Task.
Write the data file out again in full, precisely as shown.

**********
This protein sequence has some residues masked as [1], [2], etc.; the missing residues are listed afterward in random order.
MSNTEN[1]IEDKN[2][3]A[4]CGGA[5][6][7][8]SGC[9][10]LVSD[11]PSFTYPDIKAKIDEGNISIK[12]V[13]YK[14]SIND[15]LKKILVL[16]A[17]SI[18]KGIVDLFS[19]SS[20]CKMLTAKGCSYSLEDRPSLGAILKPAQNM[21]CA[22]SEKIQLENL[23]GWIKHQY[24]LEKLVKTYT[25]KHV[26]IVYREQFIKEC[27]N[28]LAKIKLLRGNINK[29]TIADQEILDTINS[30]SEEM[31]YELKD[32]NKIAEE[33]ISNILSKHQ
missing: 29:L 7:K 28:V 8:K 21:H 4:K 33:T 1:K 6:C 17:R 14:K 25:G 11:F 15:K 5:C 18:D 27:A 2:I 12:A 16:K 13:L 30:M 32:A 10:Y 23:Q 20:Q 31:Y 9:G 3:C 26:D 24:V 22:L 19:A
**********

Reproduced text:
This protein sequence has some residues masked as [1], [2], etc.; the missing residues are listed afterward in random order.
MSNTEN[1]IEDKN[2][3]A[4]CGGA[5][6][7][8]SGC[9][10]LVSD[11]PSFTYPDIKAKIDEGNISIK[12]V[13]YK[14]SIND[15]LKKILVL[16]A[17]SI[18]KGIVDLFS[19]SS[20]CKMLTAKGCSYSLEDRPSLGAILKPAQNM[21]CA[22]SEKIQLENL[23]GWIKHQY[24]LEKLVKTYT[25]KHV[26]IVYREQFIKEC[27]N[28]LAKIKLLRGNINK[29]TIADQEILDTINS[30]SEEM[31]YELKD[32]NKIAEE[33]ISNILSKHQ
missing: 29:L 7:K 28:V 8:K 21:H 4:K 33:T 1:K 6:C 17:R 14:K 25:G 11:F 15:K 5:C 18:D 27:A 2:I 12:A 16:K 13:L 30:M 32:A 10:Y 23:Q 20:Q 31:Y 9:G 3:C 26:D 24:V 22:L 19:A